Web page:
In 1986, they split a cassette release, the avant-pop Big Big Sun, with old pals Half Japanese. The group then took a break, with Fleming and Spiegel moving to New York to join fellow musician/producer Kramer's pop-deconstruction unit B.A.L.L. During the sojourn, they issued a compilation of early material with Rotting Corpse Au-Go-Go (1989). Upon B.A.L.L.'s reportedly acrimonious demise, they re-formed Velvet Monkeys with guest musicians Thurston Moore, J Mascis, and Pussy Galore's Julia Cafritz for 1990's concept album - and swan song - Rake, a take-off on the exploitation soundtracks of the 1970s (like Curtis Mayfield's Superfly). Fleming and Spiegel returned the favor by subsequently playing on and/or producing recordings by Sonic Youth, Dinosaur Jr., and Free Kitten. Velvet Monkeys also appeared on a number of compilations during the 1980s, including The Other, Sub Pop 9, Train to Disaster, Let's Sea, and Deadly Spawn. In addition, they released a single on Sub Pop (with the Beatles' "Why Don't We Do It in the Road" on the flip) and a double-single of early '80s demos (Better Living) on Moore's Ecstatic Peace label.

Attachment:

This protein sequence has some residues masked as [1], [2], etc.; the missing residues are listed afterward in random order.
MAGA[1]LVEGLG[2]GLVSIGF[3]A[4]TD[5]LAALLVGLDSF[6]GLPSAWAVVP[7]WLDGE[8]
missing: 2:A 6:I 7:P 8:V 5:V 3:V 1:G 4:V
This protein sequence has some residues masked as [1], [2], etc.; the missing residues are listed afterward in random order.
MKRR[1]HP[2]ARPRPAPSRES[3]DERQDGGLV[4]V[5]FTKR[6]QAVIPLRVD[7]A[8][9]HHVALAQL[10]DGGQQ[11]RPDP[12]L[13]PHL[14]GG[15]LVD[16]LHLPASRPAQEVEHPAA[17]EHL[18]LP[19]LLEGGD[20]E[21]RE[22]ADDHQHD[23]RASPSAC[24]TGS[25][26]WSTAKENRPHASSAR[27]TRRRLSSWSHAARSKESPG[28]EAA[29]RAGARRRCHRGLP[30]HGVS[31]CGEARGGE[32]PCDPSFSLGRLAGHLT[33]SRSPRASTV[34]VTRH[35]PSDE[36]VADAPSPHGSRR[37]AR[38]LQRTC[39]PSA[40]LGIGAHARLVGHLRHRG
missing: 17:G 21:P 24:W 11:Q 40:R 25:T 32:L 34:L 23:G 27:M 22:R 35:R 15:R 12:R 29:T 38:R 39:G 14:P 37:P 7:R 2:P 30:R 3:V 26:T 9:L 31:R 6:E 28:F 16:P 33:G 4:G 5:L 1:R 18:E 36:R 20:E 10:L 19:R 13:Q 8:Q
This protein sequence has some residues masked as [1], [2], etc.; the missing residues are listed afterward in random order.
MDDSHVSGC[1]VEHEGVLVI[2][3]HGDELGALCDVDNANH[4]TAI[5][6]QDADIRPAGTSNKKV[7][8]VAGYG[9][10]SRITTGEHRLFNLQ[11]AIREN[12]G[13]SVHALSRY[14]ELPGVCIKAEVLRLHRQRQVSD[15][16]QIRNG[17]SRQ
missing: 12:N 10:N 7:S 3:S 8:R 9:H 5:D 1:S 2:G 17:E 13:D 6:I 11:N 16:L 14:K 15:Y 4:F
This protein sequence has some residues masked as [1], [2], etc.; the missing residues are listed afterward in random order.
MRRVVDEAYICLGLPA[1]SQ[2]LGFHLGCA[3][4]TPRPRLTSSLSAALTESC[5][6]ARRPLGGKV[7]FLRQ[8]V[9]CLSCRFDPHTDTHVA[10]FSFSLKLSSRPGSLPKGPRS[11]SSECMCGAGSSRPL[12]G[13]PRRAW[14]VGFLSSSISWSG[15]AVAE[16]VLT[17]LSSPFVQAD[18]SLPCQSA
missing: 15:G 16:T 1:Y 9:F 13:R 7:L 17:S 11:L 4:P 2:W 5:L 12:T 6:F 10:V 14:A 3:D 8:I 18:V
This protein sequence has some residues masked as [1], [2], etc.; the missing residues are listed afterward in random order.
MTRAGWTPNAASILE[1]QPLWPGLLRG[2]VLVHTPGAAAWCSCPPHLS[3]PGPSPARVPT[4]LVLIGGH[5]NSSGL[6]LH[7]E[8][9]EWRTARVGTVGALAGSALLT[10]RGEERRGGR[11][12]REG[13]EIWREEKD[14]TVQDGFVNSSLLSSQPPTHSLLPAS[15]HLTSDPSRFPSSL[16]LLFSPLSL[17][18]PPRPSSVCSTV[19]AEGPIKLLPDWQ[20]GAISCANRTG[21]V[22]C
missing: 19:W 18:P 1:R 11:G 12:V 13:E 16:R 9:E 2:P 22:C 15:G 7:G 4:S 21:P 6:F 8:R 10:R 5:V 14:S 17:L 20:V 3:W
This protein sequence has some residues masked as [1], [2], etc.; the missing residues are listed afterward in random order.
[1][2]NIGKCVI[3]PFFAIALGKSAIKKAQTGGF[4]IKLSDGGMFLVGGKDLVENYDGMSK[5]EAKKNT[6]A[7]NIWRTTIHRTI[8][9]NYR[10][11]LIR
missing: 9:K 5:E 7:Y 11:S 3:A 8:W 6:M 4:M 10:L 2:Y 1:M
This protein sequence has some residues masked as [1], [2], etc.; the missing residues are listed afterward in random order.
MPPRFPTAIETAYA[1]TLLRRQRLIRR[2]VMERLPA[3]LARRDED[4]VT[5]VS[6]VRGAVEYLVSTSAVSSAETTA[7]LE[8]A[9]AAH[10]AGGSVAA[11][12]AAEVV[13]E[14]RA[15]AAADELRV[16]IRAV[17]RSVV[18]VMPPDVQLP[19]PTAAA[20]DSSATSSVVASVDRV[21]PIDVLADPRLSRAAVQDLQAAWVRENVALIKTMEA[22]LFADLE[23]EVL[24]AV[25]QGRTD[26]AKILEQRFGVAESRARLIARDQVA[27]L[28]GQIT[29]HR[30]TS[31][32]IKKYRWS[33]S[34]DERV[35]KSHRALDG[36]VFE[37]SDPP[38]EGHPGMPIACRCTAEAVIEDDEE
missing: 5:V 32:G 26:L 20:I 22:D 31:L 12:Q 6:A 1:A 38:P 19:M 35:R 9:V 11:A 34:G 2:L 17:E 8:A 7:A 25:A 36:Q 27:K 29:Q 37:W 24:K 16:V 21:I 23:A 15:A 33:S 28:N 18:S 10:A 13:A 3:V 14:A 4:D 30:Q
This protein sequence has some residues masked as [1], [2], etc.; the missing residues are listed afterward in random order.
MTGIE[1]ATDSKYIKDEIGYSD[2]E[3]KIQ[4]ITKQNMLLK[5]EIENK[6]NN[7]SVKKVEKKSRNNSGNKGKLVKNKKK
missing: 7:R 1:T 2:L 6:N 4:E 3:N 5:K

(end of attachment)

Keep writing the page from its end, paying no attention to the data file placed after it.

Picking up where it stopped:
In 1990, Fleming, Spiegel, and Riviera morphed, as it were, into a new group: Gumball. Two years later, Rake's "They Call It Rock" was included on the soundtrack to Alison Anders' Gas Food Lodging (along with tracks by J Mascis and others). Six years later, House Party, which was recorded for - but never released by - SST in 1985 with Workdogs' Rob Kennedy and Scott Jarvis (two other Half Japanese vets), was released by God Bless. The highlight was a ten-minute version of the Stooges' minimalist dirge "Little Doll." Although they had been gone from the scene for five years by that point, Velvet Monkeys hadn't been completely forgotten, even if Fleming and Spiegel have since become better-known for the other bands with which they've been associated. ~ Kathleen C. Fennessy, All Music Guide